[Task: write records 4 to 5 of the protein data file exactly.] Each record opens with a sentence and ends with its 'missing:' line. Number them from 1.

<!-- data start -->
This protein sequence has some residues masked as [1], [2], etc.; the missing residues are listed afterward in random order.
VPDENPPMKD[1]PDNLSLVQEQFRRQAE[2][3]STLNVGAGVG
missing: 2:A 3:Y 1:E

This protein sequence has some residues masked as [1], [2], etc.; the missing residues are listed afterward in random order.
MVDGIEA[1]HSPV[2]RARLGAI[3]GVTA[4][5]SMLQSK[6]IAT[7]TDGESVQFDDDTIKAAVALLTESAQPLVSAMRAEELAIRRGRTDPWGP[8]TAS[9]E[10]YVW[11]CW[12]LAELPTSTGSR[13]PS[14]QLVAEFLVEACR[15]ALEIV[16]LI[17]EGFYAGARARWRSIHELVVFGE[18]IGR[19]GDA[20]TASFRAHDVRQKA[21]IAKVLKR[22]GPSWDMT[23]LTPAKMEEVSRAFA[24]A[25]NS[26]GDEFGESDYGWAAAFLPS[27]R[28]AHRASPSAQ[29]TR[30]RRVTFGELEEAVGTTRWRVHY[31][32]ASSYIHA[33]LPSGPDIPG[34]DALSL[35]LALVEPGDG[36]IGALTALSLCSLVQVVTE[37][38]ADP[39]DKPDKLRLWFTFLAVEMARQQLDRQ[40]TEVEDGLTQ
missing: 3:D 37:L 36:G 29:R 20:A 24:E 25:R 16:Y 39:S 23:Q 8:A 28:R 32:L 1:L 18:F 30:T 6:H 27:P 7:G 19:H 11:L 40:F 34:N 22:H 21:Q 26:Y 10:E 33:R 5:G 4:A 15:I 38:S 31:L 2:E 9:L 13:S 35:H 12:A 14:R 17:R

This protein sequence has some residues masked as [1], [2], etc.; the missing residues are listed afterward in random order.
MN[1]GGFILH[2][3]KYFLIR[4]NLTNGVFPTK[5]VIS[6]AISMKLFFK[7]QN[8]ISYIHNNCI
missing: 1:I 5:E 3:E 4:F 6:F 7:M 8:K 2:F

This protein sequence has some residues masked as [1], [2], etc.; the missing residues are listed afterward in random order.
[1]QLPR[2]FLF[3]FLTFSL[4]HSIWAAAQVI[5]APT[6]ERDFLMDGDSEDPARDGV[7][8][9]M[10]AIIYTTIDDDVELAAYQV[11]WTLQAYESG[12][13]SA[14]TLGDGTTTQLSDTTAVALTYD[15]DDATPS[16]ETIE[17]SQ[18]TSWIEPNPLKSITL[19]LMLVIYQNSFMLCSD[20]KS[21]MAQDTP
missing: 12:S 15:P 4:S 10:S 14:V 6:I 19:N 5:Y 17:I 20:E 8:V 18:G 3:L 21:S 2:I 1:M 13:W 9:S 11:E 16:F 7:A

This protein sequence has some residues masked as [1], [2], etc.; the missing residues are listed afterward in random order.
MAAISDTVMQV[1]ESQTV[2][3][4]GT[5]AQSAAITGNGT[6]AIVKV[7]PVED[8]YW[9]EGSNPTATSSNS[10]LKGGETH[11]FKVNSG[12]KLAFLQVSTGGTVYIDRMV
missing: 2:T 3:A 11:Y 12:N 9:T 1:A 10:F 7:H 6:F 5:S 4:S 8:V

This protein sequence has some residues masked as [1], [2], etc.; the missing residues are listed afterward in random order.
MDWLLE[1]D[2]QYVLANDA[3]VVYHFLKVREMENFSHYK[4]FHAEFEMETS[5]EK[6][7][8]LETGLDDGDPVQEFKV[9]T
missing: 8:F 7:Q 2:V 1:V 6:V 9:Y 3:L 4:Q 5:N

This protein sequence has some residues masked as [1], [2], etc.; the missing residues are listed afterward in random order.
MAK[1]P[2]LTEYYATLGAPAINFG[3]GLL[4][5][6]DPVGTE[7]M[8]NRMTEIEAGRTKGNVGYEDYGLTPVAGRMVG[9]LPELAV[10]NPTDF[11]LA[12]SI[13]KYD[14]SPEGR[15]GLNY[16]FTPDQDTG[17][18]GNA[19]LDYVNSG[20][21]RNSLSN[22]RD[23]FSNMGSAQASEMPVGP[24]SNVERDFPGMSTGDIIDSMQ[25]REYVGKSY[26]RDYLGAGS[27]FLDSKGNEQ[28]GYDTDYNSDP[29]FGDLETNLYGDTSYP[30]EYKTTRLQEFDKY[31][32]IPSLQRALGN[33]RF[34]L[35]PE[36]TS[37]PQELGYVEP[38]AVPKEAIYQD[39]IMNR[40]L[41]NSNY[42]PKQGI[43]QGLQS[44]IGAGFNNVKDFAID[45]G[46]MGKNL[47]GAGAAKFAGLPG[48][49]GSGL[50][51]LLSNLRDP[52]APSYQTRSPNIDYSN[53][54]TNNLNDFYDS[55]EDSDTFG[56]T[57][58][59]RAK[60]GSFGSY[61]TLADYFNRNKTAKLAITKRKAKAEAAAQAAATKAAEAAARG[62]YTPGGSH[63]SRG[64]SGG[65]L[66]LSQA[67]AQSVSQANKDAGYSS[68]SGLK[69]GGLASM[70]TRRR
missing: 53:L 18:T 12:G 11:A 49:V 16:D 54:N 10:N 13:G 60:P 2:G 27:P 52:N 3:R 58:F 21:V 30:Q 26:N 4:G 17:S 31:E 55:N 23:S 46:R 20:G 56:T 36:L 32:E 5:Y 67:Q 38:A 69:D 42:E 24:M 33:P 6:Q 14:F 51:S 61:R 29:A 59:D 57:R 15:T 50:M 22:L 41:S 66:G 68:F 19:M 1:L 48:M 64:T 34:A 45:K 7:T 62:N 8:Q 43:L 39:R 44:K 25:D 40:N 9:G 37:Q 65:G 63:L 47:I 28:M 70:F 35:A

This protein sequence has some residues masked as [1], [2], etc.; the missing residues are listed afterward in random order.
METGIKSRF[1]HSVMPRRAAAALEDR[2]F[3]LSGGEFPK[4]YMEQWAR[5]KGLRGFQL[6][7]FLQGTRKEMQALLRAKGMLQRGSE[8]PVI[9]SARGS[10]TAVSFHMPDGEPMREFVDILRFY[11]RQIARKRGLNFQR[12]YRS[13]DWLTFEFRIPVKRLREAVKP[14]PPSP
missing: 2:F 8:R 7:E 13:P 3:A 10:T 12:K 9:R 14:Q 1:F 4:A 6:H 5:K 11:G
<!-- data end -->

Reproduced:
This protein sequence has some residues masked as [1], [2], etc.; the missing residues are listed afterward in random order.
[1]QLPR[2]FLF[3]FLTFSL[4]HSIWAAAQVI[5]APT[6]ERDFLMDGDSEDPARDGV[7][8][9]M[10]AIIYTTIDDDVELAAYQV[11]WTLQAYESG[12][13]SA[14]TLGDGTTTQLSDTTAVALTYD[15]DDATPS[16]ETIE[17]SQ[18]TSWIEPNPLKSITL[19]LMLVIYQNSFMLCSD[20]KS[21]MAQDTP
missing: 12:S 15:P 4:S 10:S 14:V 6:I 19:N 5:Y 17:I 20:E 8:V 18:G 3:L 21:S 2:I 1:M 13:W 9:S 11:E 16:F 7:A

This protein sequence has some residues masked as [1], [2], etc.; the missing residues are listed afterward in random order.
MAAISDTVMQV[1]ESQTV[2][3][4]GT[5]AQSAAITGNGT[6]AIVKV[7]PVED[8]YW[9]EGSNPTATSSNS[10]LKGGETH[11]FKVNSG[12]KLAFLQVSTGGTVYIDRMV
missing: 2:T 3:A 11:Y 12:N 9:T 1:A 10:F 7:H 6:F 5:S 4:S 8:V